Saint Alphonsus Ligouri was a renaissance man, whose kind was a rarity back then, and even more so now in our age of middle-aged undergrads receiving their ‘degrees’ in odd, esoteric subjects that would have puzzled anyone before, say, 1960. Alphonsus received a double doctorate in civil and canon law at the tender age of 16, and the gowns so drowned his small body that people laughed. He went on to a long and fruitful life, , as a priest, bishop, poet, musician, artist, lawyer, moral theologian, author of innumerable treatises, before going to his eternal reward after a final about of suffering – including being cast out of the very Order he founded – on the first day of August, 1787.
Born of noble lineage, Alphonsus was at first destined for a military career, learning to ride and fence, but poor eyesight and asthma prompted him to switch to the more sedate career of law. However, at the age of 27, he admitted to a confidante, with words that bear reflection on all those pursuing a profession which all-too-often cleans out the bank accounts of those desperate in the pursuit of what should be simple and easily obtainable earthly justice:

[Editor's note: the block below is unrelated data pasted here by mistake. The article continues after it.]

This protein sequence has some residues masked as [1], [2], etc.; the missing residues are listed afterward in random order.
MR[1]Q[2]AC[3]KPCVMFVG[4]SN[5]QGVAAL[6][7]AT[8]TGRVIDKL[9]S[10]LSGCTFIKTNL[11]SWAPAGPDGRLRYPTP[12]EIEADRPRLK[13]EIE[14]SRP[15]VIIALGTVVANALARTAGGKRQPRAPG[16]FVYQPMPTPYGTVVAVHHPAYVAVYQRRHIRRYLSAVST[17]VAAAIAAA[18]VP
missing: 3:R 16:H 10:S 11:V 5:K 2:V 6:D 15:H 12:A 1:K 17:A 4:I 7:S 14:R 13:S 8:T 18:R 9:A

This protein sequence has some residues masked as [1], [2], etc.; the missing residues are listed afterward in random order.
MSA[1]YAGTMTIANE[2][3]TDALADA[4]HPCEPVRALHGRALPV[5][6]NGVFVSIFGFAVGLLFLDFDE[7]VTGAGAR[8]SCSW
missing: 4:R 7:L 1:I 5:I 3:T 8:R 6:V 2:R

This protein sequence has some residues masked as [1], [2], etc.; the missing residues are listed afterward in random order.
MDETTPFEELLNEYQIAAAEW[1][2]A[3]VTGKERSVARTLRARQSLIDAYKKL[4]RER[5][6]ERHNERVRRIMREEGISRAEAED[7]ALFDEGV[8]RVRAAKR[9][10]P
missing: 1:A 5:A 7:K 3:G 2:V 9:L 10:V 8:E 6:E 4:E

My friend, our profession is too full of difficulties and dangers; we lead an unhappy life and run risk of dying an unhappy death.